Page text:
Using the Available Space for Your Home Theater Room


Silver Member
Username: Nency

Post Number: 108
Registered: May-09
Setting up your home theater can be time-consuming, but it's something that you also need to give careful thought to. Besides the obvious things (type of HDTV to buy, placement of your TV, where you want your theater located, type of home theater lighting to use, etc.), you also need to consider your home theater seating layout.

Why is home theater seating layout important? Well, you want to be comfortable in your home theater. While how comfortable your seating is does affect this, viewing angle, the space between seats and the ability to recline your seats also affect comfort.

Generally, before you go out and buy your home theater seats, take a look around the space that you have. Is it really big enough to fit home theater seats with risers (risers allow you to create rows that are higher than the one in front of it like real movie theaters)? Or, is just big enough to fit a couch? Your budget will also affect these decisions.

You also need to consider optimal viewing range. If you have a HD television, your seats should be as far back as three times the width of your screen. This way, you and your guests won't be straining their neck or eye sight to watch the television.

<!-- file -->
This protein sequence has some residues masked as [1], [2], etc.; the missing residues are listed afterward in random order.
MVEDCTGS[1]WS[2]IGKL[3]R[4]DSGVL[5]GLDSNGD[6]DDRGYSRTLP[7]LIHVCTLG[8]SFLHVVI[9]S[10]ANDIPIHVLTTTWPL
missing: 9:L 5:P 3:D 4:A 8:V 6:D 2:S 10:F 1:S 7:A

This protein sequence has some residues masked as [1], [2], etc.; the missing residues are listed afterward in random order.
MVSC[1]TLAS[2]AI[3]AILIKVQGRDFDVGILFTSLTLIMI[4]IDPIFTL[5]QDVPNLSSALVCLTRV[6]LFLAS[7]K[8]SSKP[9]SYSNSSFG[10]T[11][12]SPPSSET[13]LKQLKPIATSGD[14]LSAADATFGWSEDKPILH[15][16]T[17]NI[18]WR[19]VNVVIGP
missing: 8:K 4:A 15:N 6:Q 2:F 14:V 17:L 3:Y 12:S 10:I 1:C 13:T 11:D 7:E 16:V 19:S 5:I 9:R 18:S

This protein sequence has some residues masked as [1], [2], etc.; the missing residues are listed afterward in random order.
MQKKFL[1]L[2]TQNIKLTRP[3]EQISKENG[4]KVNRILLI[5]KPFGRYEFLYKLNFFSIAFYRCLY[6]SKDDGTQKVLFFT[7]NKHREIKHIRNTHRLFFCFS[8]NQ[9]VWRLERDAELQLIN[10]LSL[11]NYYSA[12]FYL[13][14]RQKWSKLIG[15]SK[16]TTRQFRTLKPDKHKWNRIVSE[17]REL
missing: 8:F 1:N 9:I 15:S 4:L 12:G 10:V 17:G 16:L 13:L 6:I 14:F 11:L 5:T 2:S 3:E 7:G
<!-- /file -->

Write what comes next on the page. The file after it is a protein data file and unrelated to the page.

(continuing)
Gold Member
Username: Magfan


Post Number: 1961
Registered: Oct-07
Ah, I wish I had the space. The kind of theater needing and deserving such seating would have to be at least 500 sq. ft. to start. Yeah, maybe 20x25 feet.....

You would have to be stinkin' wealthy to build a proper room needing riser / stadium type seating. a huge screen with projector and the sound system with multiple subs and the separate electric service.
Add in a couple grand for the popcorn machine when your done!

Silver Member
Username: Nency

Post Number: 111
Registered: May-09
If you do plan on having actual movie theater seats, you need to allow for aisle and arm space, which can range from 20 inches to 2 feet apart. Your aisle should be approximately two to three feet wide on either side and behind each row so that people can easily access the seats. You don't need to have a huge aisle behind the back row.
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